'sha224'    224 / 28 / 56           medium-strong
'sha256'    256 / 32 / 64           strong
'sha384'    384 / 48 / 96           very strong
'sha512'    512 / 64 / 128          very strong

'md5'       128 / 16 / 32           weak (not recommended!)


Curves
------
According to FIPS 186-3, Appendix D.1.2 there are 5 elliptic
curves recommended. All of those are strong, but those with
a higher bit number even stronger.

192 and 224 bits are sufficient for most purposes.
256 bits offer an additional magnitude of security.
    (i.e. for classified / strongly confidential data)
384 and 521 bits provide exceptionally strong security. According
    to current research they most probably keep this level for
    decades in the future.

FIPS also recommends curves over polynomial fields but actually
only prime fields are implemented here. (Because 2^521-1 is a mersenne
prime having great security characteristics, 521 bits are preferred
over a constructed 512 bit field.)
"""

from encoding import *
from eccrypt import *
import ecdsa
import hashlib
from SecurityViolationException import *

class Key:

    # --- KEY SETUP ------------------------------------------------------------

    def __init__(self, public_key, private_key = None):
        '''Create a Key(pair) from numeric keys.'''
        self._pub = public_key
        self._priv = private_key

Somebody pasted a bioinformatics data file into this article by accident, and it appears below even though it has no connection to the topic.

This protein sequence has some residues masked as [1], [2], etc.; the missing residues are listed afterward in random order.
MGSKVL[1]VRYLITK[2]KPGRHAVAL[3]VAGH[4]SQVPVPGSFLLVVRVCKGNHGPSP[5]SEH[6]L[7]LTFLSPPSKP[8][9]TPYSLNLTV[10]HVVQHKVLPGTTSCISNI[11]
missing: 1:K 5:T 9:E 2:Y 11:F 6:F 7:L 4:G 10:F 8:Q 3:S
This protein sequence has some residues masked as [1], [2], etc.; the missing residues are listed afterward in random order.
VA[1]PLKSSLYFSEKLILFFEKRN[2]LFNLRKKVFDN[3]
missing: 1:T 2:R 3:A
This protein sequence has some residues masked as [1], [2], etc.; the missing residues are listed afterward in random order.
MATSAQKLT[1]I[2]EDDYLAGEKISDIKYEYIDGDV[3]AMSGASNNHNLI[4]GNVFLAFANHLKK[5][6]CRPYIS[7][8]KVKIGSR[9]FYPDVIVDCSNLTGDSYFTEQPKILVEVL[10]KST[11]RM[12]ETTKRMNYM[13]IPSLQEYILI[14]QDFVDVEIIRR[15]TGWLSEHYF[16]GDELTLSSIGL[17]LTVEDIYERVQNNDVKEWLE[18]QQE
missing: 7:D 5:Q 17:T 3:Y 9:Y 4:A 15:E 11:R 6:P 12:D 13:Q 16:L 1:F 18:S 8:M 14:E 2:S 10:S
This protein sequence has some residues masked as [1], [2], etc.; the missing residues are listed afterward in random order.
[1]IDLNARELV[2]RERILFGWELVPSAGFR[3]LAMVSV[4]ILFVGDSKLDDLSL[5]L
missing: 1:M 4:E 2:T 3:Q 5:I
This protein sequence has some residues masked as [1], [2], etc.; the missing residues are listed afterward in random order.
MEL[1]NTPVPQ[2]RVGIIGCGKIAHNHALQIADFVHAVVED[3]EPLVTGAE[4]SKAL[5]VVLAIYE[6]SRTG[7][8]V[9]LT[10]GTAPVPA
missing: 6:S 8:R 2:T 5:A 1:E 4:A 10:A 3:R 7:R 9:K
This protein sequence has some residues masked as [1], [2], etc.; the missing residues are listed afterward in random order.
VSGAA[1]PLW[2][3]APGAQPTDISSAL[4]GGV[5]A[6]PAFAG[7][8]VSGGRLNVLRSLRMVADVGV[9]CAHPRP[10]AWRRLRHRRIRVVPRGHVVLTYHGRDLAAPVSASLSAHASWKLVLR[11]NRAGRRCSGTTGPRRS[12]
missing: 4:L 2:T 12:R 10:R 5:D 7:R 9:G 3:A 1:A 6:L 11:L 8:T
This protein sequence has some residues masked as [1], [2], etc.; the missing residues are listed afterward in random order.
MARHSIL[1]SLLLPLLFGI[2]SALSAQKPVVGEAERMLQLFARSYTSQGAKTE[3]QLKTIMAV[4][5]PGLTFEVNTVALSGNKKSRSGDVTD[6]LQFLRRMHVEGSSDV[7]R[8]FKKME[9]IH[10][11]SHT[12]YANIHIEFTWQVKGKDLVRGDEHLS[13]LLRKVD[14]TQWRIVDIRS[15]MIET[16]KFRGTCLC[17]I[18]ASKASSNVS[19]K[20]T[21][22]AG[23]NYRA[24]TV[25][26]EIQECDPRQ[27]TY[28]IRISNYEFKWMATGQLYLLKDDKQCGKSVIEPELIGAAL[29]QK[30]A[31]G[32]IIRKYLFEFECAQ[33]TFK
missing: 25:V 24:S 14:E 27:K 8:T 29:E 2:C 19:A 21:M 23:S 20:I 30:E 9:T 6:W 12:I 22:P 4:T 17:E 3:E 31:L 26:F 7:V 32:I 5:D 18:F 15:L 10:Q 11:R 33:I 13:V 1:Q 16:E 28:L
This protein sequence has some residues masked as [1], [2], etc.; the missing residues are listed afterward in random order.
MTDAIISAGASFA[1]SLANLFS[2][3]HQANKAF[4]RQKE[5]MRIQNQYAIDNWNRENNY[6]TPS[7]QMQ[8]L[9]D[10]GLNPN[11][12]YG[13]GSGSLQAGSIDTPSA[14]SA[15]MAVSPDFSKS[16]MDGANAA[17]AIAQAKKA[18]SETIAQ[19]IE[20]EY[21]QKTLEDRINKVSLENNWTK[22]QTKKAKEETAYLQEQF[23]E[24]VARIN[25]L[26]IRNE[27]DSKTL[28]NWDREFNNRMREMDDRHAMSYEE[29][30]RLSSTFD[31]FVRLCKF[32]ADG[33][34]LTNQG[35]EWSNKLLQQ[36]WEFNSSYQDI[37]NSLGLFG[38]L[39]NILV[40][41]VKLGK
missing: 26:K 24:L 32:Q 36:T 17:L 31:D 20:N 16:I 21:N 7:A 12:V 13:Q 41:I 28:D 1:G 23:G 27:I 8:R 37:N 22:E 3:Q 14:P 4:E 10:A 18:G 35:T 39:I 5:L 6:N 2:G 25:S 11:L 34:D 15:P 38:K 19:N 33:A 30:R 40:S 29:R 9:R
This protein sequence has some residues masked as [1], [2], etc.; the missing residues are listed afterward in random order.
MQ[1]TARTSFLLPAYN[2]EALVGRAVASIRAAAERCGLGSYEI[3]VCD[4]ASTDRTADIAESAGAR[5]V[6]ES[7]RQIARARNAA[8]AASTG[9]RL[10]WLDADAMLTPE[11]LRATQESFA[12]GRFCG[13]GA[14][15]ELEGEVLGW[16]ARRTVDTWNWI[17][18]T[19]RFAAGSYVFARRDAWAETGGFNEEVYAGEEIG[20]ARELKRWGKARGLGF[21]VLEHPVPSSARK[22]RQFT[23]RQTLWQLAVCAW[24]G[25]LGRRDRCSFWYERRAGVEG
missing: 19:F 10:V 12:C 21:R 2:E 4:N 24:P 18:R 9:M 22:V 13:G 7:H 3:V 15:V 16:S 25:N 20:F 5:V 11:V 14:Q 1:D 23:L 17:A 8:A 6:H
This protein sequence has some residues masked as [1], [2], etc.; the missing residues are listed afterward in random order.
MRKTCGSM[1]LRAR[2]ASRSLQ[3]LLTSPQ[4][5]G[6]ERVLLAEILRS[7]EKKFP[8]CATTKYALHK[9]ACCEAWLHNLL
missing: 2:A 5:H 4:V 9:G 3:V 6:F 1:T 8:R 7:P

self._fingerprint = {}
        self._id = None

    @staticmethod
    def generate(bits):
        '''Generate a new ECDSA keypair'''
        return Key(*ecdsa.keypair(bits))

    # --- BINARY REPRESENTATION ------------------------------------------------

    def encode(self, include_private = False):
        '''Returns a strict binary representation of this Key'''
        e = Encoder().int(self.keyid(), 8)
        e.int(self._pub[0], 2).point(self._pub[1], 2)
        if include_private and self._priv:
            e.long(self._priv[1], 2)
        else:
            e.long(0, 2)
        return e.out()

    def compress(self):
        '''Returns a compact public key representation'''
        

    @staticmethod
    def decode(s):
        '''Constructs a new Key object from its binary representation'''
        kid, ksize, pub, priv = Decoder(s).int(8).int(2).point(2).long(2).out()
        k = Key((ksize, pub), (ksize, priv) if priv else None)
        if kid == k.keyid():
            return k
        else:
            raise ValueError, "Invalid Key ID"

    # --- IDENTIFICATION AND VALIDATION ----------------------------------------

    def private(self):
        '''Checks whether Key object contains private key'''
        return bool(self._priv)

    def validate(self):
        '''Checks key validity'''
        if ecdsa.validate_public_key(self._pub):
            if self._priv:          # ? validate and match private key
                return ecdsa.validate_private_key(self._priv) and \
                       ecdsa.match_keys(self._pub, self._priv)
            else:
                return True         # : everything valid
        else:
            return False